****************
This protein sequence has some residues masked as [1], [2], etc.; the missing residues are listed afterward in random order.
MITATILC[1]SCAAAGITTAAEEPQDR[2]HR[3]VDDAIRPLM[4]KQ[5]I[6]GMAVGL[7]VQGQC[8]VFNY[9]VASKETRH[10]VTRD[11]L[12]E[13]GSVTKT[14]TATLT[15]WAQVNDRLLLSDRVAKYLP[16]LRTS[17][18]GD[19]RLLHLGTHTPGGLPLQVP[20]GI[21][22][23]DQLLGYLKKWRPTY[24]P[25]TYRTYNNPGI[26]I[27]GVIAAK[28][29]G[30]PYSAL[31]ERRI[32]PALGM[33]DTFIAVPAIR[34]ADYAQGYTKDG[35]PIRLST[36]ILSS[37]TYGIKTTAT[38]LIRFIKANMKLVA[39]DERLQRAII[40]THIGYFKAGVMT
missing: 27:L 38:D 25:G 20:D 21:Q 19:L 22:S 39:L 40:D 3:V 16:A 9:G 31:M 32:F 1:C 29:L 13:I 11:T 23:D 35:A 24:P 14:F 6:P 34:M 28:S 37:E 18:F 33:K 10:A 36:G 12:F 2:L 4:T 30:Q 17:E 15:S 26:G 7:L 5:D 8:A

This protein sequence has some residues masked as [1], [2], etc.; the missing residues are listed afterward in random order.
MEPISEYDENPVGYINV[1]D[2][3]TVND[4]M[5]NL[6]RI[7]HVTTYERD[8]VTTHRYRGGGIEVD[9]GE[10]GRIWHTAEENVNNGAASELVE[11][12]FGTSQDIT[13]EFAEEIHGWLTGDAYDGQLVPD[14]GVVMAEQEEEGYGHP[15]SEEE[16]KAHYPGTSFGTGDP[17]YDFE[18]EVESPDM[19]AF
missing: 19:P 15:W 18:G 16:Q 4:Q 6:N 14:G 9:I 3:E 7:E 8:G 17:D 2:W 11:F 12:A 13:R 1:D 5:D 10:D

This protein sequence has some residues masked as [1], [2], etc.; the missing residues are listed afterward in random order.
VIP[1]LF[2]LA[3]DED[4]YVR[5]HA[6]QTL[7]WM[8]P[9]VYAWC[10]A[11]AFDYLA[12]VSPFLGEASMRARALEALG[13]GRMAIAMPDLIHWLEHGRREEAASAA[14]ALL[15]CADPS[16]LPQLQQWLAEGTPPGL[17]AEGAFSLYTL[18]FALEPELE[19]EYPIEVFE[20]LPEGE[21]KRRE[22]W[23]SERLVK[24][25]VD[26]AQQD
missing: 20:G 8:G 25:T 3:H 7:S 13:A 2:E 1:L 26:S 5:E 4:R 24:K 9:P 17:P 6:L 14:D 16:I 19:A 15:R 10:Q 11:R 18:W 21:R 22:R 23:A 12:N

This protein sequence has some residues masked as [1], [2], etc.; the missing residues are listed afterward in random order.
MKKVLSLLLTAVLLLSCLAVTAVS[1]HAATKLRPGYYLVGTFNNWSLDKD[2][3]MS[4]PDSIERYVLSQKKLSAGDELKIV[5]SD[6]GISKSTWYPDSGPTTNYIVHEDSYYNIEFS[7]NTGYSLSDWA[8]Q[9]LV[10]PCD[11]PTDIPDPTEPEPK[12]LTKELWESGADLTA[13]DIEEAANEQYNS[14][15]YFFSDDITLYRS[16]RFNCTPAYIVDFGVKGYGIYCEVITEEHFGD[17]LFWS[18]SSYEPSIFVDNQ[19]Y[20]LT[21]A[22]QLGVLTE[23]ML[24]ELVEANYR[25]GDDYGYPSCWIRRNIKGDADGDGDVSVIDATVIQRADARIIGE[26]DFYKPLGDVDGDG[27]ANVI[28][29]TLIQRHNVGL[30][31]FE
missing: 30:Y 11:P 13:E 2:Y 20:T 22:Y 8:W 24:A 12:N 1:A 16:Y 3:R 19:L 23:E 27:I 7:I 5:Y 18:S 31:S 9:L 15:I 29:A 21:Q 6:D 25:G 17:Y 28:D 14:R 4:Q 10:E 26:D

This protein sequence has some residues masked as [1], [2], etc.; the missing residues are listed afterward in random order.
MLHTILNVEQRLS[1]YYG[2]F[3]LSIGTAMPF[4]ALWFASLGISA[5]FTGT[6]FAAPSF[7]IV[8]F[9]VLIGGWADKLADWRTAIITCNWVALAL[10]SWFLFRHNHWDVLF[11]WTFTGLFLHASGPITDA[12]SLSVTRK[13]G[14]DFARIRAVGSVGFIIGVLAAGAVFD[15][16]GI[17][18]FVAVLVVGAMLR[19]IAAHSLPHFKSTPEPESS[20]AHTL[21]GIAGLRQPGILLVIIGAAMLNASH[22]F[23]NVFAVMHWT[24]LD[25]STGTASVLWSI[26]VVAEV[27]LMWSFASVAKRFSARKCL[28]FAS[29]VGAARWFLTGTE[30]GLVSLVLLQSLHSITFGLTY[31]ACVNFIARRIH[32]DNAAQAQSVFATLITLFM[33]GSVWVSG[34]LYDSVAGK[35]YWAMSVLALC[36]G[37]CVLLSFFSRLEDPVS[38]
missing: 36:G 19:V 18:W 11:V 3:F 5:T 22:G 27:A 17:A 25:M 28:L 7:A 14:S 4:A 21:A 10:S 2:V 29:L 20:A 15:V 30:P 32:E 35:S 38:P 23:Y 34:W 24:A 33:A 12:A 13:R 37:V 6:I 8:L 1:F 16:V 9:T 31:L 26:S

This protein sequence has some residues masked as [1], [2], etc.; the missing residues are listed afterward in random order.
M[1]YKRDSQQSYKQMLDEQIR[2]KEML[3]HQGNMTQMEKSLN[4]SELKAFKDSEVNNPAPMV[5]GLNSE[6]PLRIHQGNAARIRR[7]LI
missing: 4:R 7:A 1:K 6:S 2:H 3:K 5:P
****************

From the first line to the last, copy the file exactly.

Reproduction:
This protein sequence has some residues masked as [1], [2], etc.; the missing residues are listed afterward in random order.
MITATILC[1]SCAAAGITTAAEEPQDR[2]HR[3]VDDAIRPLM[4]KQ[5]I[6]GMAVGL[7]VQGQC[8]VFNY[9]VASKETRH[10]VTRD[11]L[12]E[13]GSVTKT[14]TATLT[15]WAQVNDRLLLSDRVAKYLP[16]LRTS[17][18]GD[19]RLLHLGTHTPGGLPLQVP[20]GI[21][22][23]DQLLGYLKKWRPTY[24]P[25]TYRTYNNPGI[26]I[27]GVIAAK[28][29]G[30]PYSAL[31]ERRI[32]PALGM[33]DTFIAVPAIR[34]ADYAQGYTKDG[35]PIRLST[36]ILSS[37]TYGIKTTAT[38]LIRFIKANMKLVA[39]DERLQRAII[40]THIGYFKAGVMT
missing: 27:L 38:D 25:G 20:D 21:Q 19:L 22:S 39:L 40:D 3:V 16:A 9:G 31:M 32:F 1:C 29:L 13:I 11:T 23:D 35:A 24:P 14:F 6:P 34:M 28:S 37:E 18:F 33:K 10:A 36:G 12:F 2:L 4:T 30:Q 17:E 15:S 26:G 7:L 5:D 8:A

This protein sequence has some residues masked as [1], [2], etc.; the missing residues are listed afterward in random order.
MEPISEYDENPVGYINV[1]D[2][3]TVND[4]M[5]NL[6]RI[7]HVTTYERD[8]VTTHRYRGGGIEVD[9]GE[10]GRIWHTAEENVNNGAASELVE[11][12]FGTSQDIT[13]EFAEEIHGWLTGDAYDGQLVPD[14]GVVMAEQEEEGYGHP[15]SEEE[16]KAHYPGTSFGTGDP[17]YDFE[18]EVESPDM[19]AF
missing: 19:P 15:W 18:G 16:Q 4:Q 6:N 14:G 9:I 3:E 7:E 8:G 17:D 2:W 11:F 12:A 13:R 1:D 5:D 10:D

This protein sequence has some residues masked as [1], [2], etc.; the missing residues are listed afterward in random order.
VIP[1]LF[2]LA[3]DED[4]YVR[5]HA[6]QTL[7]WM[8]P[9]VYAWC[10]A[11]AFDYLA[12]VSPFLGEASMRARALEALG[13]GRMAIAMPDLIHWLEHGRREEAASAA[14]ALL[15]CADPS[16]LPQLQQWLAEGTPPGL[17]AEGAFSLYTL[18]FALEPELE[19]EYPIEVFE[20]LPEGE[21]KRRE[22]W[23]SERLVK[24][25]VD[26]AQQD
missing: 20:G 8:G 25:T 3:H 7:S 13:A 2:E 1:L 26:S 5:E 4:R 24:K 9:P 17:P 6:L 14:D 16:I 19:A 15:R 10:Q 11:R 18:W 21:R 22:R 23:A 12:N

This protein sequence has some residues masked as [1], [2], etc.; the missing residues are listed afterward in random order.
MKKVLSLLLTAVLLLSCLAVTAVS[1]HAATKLRPGYYLVGTFNNWSLDKD[2][3]MS[4]PDSIERYVLSQKKLSAGDELKIV[5]SD[6]GISKSTWYPDSGPTTNYIVHEDSYYNIEFS[7]NTGYSLSDWA[8]Q[9]LV[10]PCD[11]PTDIPDPTEPEPK[12]LTKELWESGADLTA[13]DIEEAANEQYNS[14][15]YFFSDDITLYRS[16]RFNCTPAYIVDFGVKGYGIYCEVITEEHFGD[17]LFWS[18]SSYEPSIFVDNQ[19]Y[20]LT[21]A[22]QLGVLTE[23]ML[24]ELVEANYR[25]GDDYGYPSCWIRRNIKGDADGDGDVSVIDATVIQRADARIIGE[26]DFYKPLGDVDGDG[27]ANVI[28][29]TLIQRHNVGL[30][31]FE
missing: 30:Y 11:P 13:E 2:Y 20:T 22:Y 8:W 24:A 12:N 1:A 16:Y 3:R 19:L 23:E 27:I 7:I 5:Y 18:S 31:S 9:L 15:I 29:A 21:Q 6:D 25:G 17:Y 28:D 14:R 4:Q 10:E 26:D

This protein sequence has some residues masked as [1], [2], etc.; the missing residues are listed afterward in random order.
MLHTILNVEQRLS[1]YYG[2]F[3]LSIGTAMPF[4]ALWFASLGISA[5]FTGT[6]FAAPSF[7]IV[8]F[9]VLIGGWADKLADWRTAIITCNWVALAL[10]SWFLFRHNHWDVLF[11]WTFTGLFLHASGPITDA[12]SLSVTRK[13]G[14]DFARIRAVGSVGFIIGVLAAGAVFD[15][16]GI[17][18]FVAVLVVGAMLR[19]IAAHSLPHFKSTPEPESS[20]AHTL[21]GIAGLRQPGILLVIIGAAMLNASH[22]F[23]NVFAVMHWT[24]LD[25]STGTASVLWSI[26]VVAEV[27]LMWSFASVAKRFSARKCL[28]FAS[29]VGAARWFLTGTE[30]GLVSLVLLQSLHSITFGLTY[31]ACVNFIARRIH[32]DNAAQAQSVFATLITLFM[33]GSVWVSG[34]LYDSVAGK[35]YWAMSVLALC[36]G[37]CVLLSFFSRLEDPVS[38]
missing: 36:G 19:V 18:W 11:V 3:F 5:T 22:G 27:A 17:A 25:M 28:L 7:A 14:S 4:A 21:A 10:S 2:V 29:L 20:A 15:V 30:P 32:E 35:S 38:P 23:Y 34:W 24:A 33:A 12:A 13:R 37:V 6:I 8:L 1:F 16:V 9:T 31:L 26:S

This protein sequence has some residues masked as [1], [2], etc.; the missing residues are listed afterward in random order.
M[1]YKRDSQQSYKQMLDEQIR[2]KEML[3]HQGNMTQMEKSLN[4]SELKAFKDSEVNNPAPMV[5]GLNSE[6]PLRIHQGNAARIRR[7]LI
missing: 4:R 7:A 1:K 6:S 2:H 3:K 5:P